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Publication - Dr Hong Chin Ng

    Acceleration of Northern Ice Sheet Melt Induces AMOC Slowdown and Northern Cooling in Simulations of the Early Last Deglaciation


    Ivanovic, R, Gregoire, LJ, Burke, A, Wickert, AD, Valdes, P, Ng, HC, Robinson, L, McManus, J, Mitrovica, J, Lee, L & Dentith, J, 2018, ‘Acceleration of Northern Ice Sheet Melt Induces AMOC Slowdown and Northern Cooling in Simulations of the Early Last Deglaciation’. Paleoceanography and Paleoclimatology, vol 33., pp. 807-824


    AbstractThe cause of a rapid change in Atlantic Ocean circulation and northern cooling atthe onset of Heinrich Stadial 1 ~18.5 ka is unclear. Previous studies have simulated the event using ice sheet and/or iceberg meltwater forcing, but these idealized freshwater fluxes have been unrealistically large. Here we use a different approach, driving a high‐resolution drainage network model with a recent time‐resolved global paleo‐ice sheet reconstruction to generate a realistic meltwater forcing. We input this flux to the Hadley Centre Coupled Model version 3 (HadCM3) climate model without adjusting the timing oramplitude and find that an acceleration in northern ice sheet melting (up to~7.5 m/kyr global mean sea level rise equivalent) triggers a 20% reduction in the Atlantic Meridional Overturning Circulation. The simulated pattern of ocean circulation and climate change matches an array of paleoclimate and ocean circulation reconstructions for the onset of Heinrich Stadial 1, in terms of both rates and magnitude of change. This is achieved with a meltwater flux that matches constraints on sea level changes and ice sheet evolution around 19–18ka. Since the rates of melting are similar to those projected for Greenland by 2200, constraining the melt rates and magnitude of climate change during Heinrich Stadial 1 would provide an important test of climate model sensitivity to future ice sheet melt.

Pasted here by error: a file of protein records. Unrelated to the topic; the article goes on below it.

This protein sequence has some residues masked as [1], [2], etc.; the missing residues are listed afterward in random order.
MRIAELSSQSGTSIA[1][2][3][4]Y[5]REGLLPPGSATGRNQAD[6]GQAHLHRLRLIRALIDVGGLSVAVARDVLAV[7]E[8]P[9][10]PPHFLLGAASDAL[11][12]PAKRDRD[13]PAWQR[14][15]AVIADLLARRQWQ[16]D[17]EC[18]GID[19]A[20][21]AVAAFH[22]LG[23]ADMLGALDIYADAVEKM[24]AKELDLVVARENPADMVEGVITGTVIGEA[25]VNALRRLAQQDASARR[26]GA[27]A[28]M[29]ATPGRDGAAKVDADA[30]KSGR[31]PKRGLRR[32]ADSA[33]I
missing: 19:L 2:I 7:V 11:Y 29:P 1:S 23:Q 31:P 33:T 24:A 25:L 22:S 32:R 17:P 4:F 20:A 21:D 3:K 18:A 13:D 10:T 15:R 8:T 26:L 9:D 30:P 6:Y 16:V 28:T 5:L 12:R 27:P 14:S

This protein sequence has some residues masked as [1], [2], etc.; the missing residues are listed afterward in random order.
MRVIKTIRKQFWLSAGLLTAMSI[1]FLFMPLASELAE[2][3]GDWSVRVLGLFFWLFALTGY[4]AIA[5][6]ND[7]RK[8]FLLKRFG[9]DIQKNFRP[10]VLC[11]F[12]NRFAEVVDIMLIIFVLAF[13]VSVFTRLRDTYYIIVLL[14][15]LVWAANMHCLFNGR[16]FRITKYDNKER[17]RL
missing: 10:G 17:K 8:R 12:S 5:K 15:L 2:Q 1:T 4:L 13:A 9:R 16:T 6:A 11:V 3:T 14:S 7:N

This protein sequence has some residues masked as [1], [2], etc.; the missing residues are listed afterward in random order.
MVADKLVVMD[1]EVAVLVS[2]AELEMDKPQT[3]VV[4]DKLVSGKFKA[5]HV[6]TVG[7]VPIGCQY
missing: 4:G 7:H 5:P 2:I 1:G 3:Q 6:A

Plain Language Summary
    Atlantic Ocean circulation plays a key role in redistributing heat around Earth's surface, and thus has an important influence on our climate. Because of this, sudden shifts in Atlantic Ocean circulation can drive rapid climate changes. One such example is at the onset of “Heinrich Stadial 1”, 18.5 thousand years ago, when geological records show that Atlantic circulation weakened and the Northern Hemisphere cooled while the Southern Hemisphere warmed. At the time, huge ice sheets (several kilometers thick) covered much of North America and northern Europe. Climate model results suggest that the freshwater produced by these melting ice sheets is responsible for weakening the Atlantic Ocean circulation and triggering the abrupt climate changes captured in the geological records. This result helps to elucidate the complex interaction between ice sheets, ocean circulation, and climate, and how these interactions can lead to sudden shifts in climates of the past and, potentially, the future. Indeed, the rate of melting we adopt in the present model is comparable to the melting projected for the Greenland Ice Sheet by 2200.

    Full details in the University publications repository